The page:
July 26, 2017 at 5:00 am ET
In Washington, D.C., the saying goes that personnel is policy. A president communicates his priorities, and how he intends to address them, with the choices he makes to take leading positions in his administration.
The president has the authority to appoint 554 positions that require confirmation by the U.S. Senate — however, candidates for less than half of those positions have been announced so far. With key personnel missing, progress on policies vital to economic growth across the nation is also absent. Freight rail reform is a perfect example of why the president needs to move quickly to fill critical positions, and the Senate should act quickly to consider his nominations.
Freight rail is crucial for economic growth across the nation because it is a key transportation link for our states’ pulp, paper, packaging, tissue and wood products industry. This industry employs approximately 900,000 Americans with a combined payroll of over $50 billion and generates more than $5 billion a year in taxes to state and local communities in which it operates. We move an incredible $282 billion worth of goods, and much of it moves by freight rail.
You would think that kind of volume would make the forest products industry an important customer for freight rail companies, and it would — if those companies had to compete for our business. The problem is that they don’t.
From more than 40 Class I railroads in 1980, the freight rail industry has undergone significant consolidation. Nationwide, one-third of forest products facilities have access to one rail carrier. The elimination of rail-to-rail competition in the freight rail industry has come at a heavy cost for businesses that rely on it. Rail-dependent customers with no access to railroad competition have experienced significant rate increases.
From 2004-2014, rail rates for our industry increased by 91 percent. That compares to an increase of just 25.7 percent over that period for shipment by the still-competitive long-haul trucking. Those increases have translated into much higher costs to consumers and businesses trying to compete in domestic markets against foreign imports and access the export market to sustain or create American jobs.
The good news is that captive pricing by freight rail companies can be addressed by the federal Surface Transportation Board, which has regulatory oversight of rail rates and service. The bad news is that the STB has two open board seats, and until they get nominated by the president and confirmed by the Senate, efforts to better protect shippers are stalled.
The rate review process at the STB allows shippers to challenge excessive freight rail costs in markets that lack competition. However, these Stand Alone Cost rate cases can take three-and-a-half years to finish and cost $5 million to pursue — an unfair and unmanageable burden for small businesses that have a reasonable claim. The STB is considering improvements in this process to make it fair and reasonable for shippers of all sizes.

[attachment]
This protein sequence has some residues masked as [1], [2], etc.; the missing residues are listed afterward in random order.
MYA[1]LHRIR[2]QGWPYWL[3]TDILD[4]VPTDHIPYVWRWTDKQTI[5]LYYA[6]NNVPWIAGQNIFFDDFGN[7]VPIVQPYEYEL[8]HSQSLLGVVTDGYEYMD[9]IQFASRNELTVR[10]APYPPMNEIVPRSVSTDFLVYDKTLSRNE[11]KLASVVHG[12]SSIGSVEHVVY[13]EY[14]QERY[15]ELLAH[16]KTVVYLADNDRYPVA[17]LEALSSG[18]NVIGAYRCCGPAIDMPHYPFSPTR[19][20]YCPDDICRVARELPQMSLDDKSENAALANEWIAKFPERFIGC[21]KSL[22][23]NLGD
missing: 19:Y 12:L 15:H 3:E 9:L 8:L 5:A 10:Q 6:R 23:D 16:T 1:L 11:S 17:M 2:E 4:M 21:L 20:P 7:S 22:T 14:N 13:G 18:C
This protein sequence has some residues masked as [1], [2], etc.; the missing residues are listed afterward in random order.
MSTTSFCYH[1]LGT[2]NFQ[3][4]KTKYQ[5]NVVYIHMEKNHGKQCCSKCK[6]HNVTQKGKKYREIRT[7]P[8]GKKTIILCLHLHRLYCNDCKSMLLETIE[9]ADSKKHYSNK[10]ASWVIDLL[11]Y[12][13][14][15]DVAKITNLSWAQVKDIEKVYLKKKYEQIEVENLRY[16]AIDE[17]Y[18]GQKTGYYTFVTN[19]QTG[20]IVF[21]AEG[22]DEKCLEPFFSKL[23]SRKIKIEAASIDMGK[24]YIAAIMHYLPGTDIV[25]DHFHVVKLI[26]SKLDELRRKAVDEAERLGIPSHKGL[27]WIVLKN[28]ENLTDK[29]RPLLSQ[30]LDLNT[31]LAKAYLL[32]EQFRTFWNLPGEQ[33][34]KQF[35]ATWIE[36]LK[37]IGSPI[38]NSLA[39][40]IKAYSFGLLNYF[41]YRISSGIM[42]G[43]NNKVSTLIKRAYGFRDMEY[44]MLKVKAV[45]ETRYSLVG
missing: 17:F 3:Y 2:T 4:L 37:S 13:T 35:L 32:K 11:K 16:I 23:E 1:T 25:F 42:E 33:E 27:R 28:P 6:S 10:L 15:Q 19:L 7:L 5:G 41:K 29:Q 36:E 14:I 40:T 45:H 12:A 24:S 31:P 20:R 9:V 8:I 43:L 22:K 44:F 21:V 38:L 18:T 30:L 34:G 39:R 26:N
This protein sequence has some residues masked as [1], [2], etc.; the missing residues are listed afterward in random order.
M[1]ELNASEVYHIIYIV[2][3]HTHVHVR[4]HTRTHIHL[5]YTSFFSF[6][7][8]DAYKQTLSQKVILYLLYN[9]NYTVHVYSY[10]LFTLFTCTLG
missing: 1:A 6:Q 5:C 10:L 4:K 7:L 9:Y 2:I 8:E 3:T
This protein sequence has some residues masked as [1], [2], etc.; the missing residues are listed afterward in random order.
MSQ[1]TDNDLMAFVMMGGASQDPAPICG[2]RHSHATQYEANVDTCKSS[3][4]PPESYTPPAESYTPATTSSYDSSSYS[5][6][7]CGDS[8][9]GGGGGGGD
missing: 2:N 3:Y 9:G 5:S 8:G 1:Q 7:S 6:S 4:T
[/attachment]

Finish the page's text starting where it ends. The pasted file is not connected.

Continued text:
The STB is also in the process of considering another sensible reform that would increase access to competitive rail service by allowing certain rail customers to request that their freight be moved to another major railroad only if another rail line is reasonably accessible.
Some shippers currently have no access to STB rate relief processes at all because of existing federal exemptions. These companies have no real recourse when they encounter poor service or exorbitant rates from a freight rail company and have no other competitive rail option to consider. A new STB rulemaking would remove that exemption for forest products companies and help us negotiate on a level playing field with freight rail companies.
But without a full set of members for the STB, none of these reforms can move forward and shippers across the nation will remain at the mercy of rail carriers that face no competition. Until the president and the Senate act to nominate and confirm new STB board members, many businesses will be subjected to unfair pricing that makes them less competitive than their foreign counterparts, ultimately harming the families and communities they support.
We can do better. If our nation’s policy priority under our new president is a strengthening economy that is growing good jobs across the country, then fully staffing the STB must be a top personnel priority in Washington. The president and the Senate should act now to nominate and confirm objective candidates committed to moving the STB forward instead of preserving the status quo.
Donna Harman is president and CEO of the American Forest & Paper Association. Mark Kowlzan serves as chairman and chief executive officer of Packaging Corporation of America.
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